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Assessing subgroup effects with binary data: can the use of different effect measures lead to different conclusions?

Ian R White* and Diana Elbourne

BMC Medical Research Methodology 2005, 5:15  doi:10.1186/1471-2288-5-15

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Standard measures of differences between outcome rates are problematic for identifying subgroup effects

James Scanlan   (2011-06-08 16:50)  James P. Scanlan, Attorney at Law email

White and Elbourne[1] address the way that interaction tests are affected by whether one compares relative changes in risk of an outcome, relative changes in risk of the opposite outcome, absolute changes in outcome rates, or odds ratios. They recommend a conservative approach to identifying interaction that involves examining the measure that is least likely to show a statistically significant subgroup effect.

The fact that, for example, when an intervention reduces one adverse outcome rate from 12.7% to 5.0% and another from 21.7% to 10.0%, whether an interaction test finds a statistically significant difference between the two changes may depend on what measure of change is employed suggests that something may be amiss with interaction tests generally.

More important, the authors overlook the way that, due to factors inherent in the shape of normal distributions of risks of experiencing an outcome, standard measures of changes in outcome rates tend to be affected by the overall prevalence of an outcome. As a result of such factors, there is reason to expect that an intervention that similarly affects groups with different base rates of experiencing an outcome will commonly cause a larger proportionate change in the outcome for the group with the lower base rate while causing a larger proportionate change in the opposite outcome for the other group. Thus, statistical significance issues aside, a determination of which group benefited more in relative terms will often turn on whether one examines changes in the adverse outcome or the favorable outcome. Changes in absolute differences and odds ratios tend also to be systematically affected by the overall prevalence of an outcome. While typical patterns of relative differences and odds ratios are more difficult to describe, the two measures commonly yield contrasting interpretations as to which group benefited more from an intervention.[2-6]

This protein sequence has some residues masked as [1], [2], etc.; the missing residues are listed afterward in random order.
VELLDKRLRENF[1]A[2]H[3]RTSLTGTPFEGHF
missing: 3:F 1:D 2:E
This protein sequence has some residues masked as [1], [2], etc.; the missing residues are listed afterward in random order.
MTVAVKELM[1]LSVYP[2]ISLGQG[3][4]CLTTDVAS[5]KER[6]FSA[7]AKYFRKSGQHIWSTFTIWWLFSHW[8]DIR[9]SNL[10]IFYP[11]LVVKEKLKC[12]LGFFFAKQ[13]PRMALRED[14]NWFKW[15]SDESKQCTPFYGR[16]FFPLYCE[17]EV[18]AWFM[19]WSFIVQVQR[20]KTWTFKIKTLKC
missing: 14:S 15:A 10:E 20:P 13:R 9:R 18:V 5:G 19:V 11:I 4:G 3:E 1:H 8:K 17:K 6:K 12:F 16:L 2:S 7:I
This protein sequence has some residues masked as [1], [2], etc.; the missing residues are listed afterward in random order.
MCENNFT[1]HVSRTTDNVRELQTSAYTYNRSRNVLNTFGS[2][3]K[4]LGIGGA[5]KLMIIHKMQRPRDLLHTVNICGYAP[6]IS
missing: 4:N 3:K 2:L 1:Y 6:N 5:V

The hip trial data examined by White and Elbourne may have provided an unfortunate example. Among the strong suspicion group, ultrasound appeared to reduce the risk of surgery and the risk of any hip treatment. But among the moderate suspicion group, those treated with ultrasound had a slightly higher surgery rate and only a negligibly lower rate of any hip treatment than those not treated. So the above-described patterns as to the comparative size of relative changes in one outcome and relative changes in the opposite outcome are not present. But, given that the shapes of normal distributions provide a statistical basis for expecting such patterns absent countervailing forces, the patterns must be taken into account.

In order to identify a meaningful subgroup effect one must employ a measure that is unaffected by the overall prevalence of an outcome. The only apparent such measure is an estimate, derived from the outcome rates of subjects receiving an intervention and not receiving it, of the difference between the means of the hypothesized underlying risk distributions.[4,6] In the case of the figures cited above, such measures would show the two changes to be exactly the same. Each reflects a situation where the intervention shifted the means of the underlying distributions by half a standard deviation.

These considerations must be borne in mind both in appraising subgroup effects and in interpreting meta-analyses when the base rates differ from study to study or within studies.[7] The considerations must also be borne in mind in the crucial estimating of the absolute risk reduction for a particular subgroup in the absence of reliable information for that subgroup.

References:

1. White IA, Elbourne D. Assessing subgroup effects with binary data: can the use of different effects measures lead to different conclusions? BMC Medical Research Methodology 2005, 5;15: http://www.biomedcentral.com/1471-2288/5/15 (Accessed June 7, 2010).

2. Scanlan JP. Race and mortality. Society 2000;37(2):19-35: http://www.jpscanlan.com/images/Race_and_Mortality.pdf (Accessed June 7, 2011.)

3. Scanlan JP. Divining difference. Chance 1994;7(4):38-9,48: http://jpscanlan.com/images/Divining_Difference.pdf (Accessed June 7, 2011.)

4. Scanlan JP. Interpreting Differential Effects in Light of Fundamental Statistical Tendencies, presented at 2009 Joint Statistical Meetings of the American Statistical Association, International Biometric Society, Institute for Mathematical Statistics, and Canadian Statistical Society, Washington, DC, Aug. 1-6, 2009: http://www.jpscanlan.com/images/JSM_2009_ORAL.pdf; http://www.jpscanlan.com/images/Scanlan_JSM_2009.ppt (Accessed June 7, 2011.)

5. Scanlan’s Rule page of jpscanlan.com: http://jpscanlan.com/scanlansrule.html (Accessed June 7, 2011)

6. Subgroup Effects sub-page of Scanlan’s Rule page of jpscanlan.com: http://www.jpscanlan.com/scanlansrule/subgroupeffects.html (Accessed June 7, 2011.)

7. Meta-analysis sub-page of Scanlan’s Rule page of jpscanlan.com: http://jpscanlan.com/scanlansrule/metaanalysis.html (Accessed June 7, 2011.)

Competing interests

None.

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